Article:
Beware of Mr Baker

There’s a new film out in the cinemas now at the moment called ‘Beware of Mr Baker’, the Mr Baker in the title being Cream drummer Ginger Baker. It’s kind of the film-of-the-book because he released an autobiography two or three years ago, modestly called Hellraiser: The Autobiography of the World’s Greatest Drummer, which being a semi professional in these matters, I read with interest.

There was a reasonable amount of detail for the anorak like me – dates, names, addresses, inside leg measurements – and a few decent stories because well, he has had quite a life. It was perfectly serviceable as a memoir but nothing special. But the two things I learned most from the book were a) where he got his heroin and b) that Ginger Baker is not a nice man. Really really not a nice man.

It’s hardly surprising then that in ‘Beware Of Mr Baker’, he’s a complete twat.


Any number of talking head rock stars are interviewed and bear out that Ginger Baker has been “fairly consistently horrible to people for the last 50 years” but even bearing that in mind, he raises curmudgeonliness, grumpiness and irascibility to whole new levels. He’s nice about no one and I dare say Mick Jagger’s formidable lawyers may be taking a close interest. The film’s director Jay Bulger had been advised to stay clear of Ginger as he’d heard he was a bit manic, even dangerous and so the film opens and ends with Baker is filmed clocking him on the nose with his walking cane and drawing blood.

However no one interviewed disputes the fact that he’s the greatest drummer in the world. At one point Eric Clapton is asked if he’s as good as Keith Moon or John Bonham to which Clapton simply scoffs and swats the question away. According to Slowhand they shouldn’t even be mentioned in the same breath.

He was certainly probably Rock’s first superstar drummer, invented the 20 minute drum solo and was the first to use two bass drums although he nicked the idea from Duke Ellington’s drummer, Louie Bellson. And his influence has extended to virtually every drummer of every rock and heavy metal band that has followed since that time has sought to emulate some aspect of Baker’s playing, especially African rhythms which he learned in the late 50s from UK jazz greats. But call Ginger a rock drummer to his face and you are likely to need two drumsticks surgically removed for your nether regions. He prefers being called a jazz drummer which is where he started when he turned pro in 1956.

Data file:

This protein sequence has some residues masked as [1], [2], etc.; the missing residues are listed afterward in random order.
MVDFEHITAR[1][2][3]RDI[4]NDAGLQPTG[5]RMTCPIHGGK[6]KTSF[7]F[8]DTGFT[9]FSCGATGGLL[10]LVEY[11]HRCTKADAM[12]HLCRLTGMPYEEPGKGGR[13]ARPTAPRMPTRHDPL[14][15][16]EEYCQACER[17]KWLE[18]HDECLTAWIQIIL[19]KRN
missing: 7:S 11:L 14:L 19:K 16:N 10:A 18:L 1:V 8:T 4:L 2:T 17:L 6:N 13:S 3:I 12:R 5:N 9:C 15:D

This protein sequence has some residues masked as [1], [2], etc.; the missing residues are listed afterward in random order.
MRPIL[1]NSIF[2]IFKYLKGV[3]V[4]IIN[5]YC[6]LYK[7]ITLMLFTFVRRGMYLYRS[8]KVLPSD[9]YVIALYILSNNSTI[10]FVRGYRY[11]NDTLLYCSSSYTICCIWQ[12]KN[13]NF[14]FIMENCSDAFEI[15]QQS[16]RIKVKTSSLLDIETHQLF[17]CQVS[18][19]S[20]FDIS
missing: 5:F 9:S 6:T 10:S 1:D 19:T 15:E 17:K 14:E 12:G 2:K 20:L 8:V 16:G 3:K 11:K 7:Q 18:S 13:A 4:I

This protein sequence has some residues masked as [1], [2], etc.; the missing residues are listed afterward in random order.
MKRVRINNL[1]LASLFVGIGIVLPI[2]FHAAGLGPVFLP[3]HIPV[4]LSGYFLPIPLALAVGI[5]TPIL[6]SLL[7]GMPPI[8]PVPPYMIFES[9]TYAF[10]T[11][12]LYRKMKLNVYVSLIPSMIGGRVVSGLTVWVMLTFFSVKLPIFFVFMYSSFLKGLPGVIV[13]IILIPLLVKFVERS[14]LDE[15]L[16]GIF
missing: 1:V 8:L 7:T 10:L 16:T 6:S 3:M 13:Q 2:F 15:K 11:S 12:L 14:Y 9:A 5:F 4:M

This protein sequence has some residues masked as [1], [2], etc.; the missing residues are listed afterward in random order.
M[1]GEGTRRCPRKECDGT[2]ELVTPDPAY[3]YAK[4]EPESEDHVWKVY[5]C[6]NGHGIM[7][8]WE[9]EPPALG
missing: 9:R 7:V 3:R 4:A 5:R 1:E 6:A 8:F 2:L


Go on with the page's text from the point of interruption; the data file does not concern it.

Scuffling for gigs, married young with a child, he did what all sensible people would do of course – he got hooked on heroin, turned on by one of the best British modern jazz drummers of the 1950s, Dickie Devere. Heroin was everywhere in British jazz in the 1950s. “Its like grass, only better” Dickie said. It made him feel great and what’s more, he played fantastically well on it.

Hooked at 21, he took advantage of a fantastically liberal British scheme where addicts registered with a doctor and were prescribed a weekly amount to manage their addictions rather than have to drugs off teh street. Trust Ginger to pull the old trick though, of telling his GP that he as taking more than he actually so that he could sell what he didn’t need for proper cash money. Every monday for years he collected his prescription on Wimpole Street and then walked 200 yards down the road to pharmacy John Bell & Croyden (it’s still there!) at 50-54 Wigmore Street to pick up his, ahem, medication.

When he took smack, people told him he played incredibly, so he took smack before every gig. But when he’d turn up to a gig stoned they’d fire him. It took five years for him to work out that taking smack was a bad idea. Up to 1964, he was getting high and thinking he was wonderful. After that, heI was always trying to quit, which he did 29 times. It wasn’t until 1981, when he was 42 years old, had three kids and moved to a little village in the middle of nowhere in Italy (without the kids – that’s another story) that he kicked the drug for good, mainly because there was none available. He’s been clean since then. But it hasn’t helped his temper….


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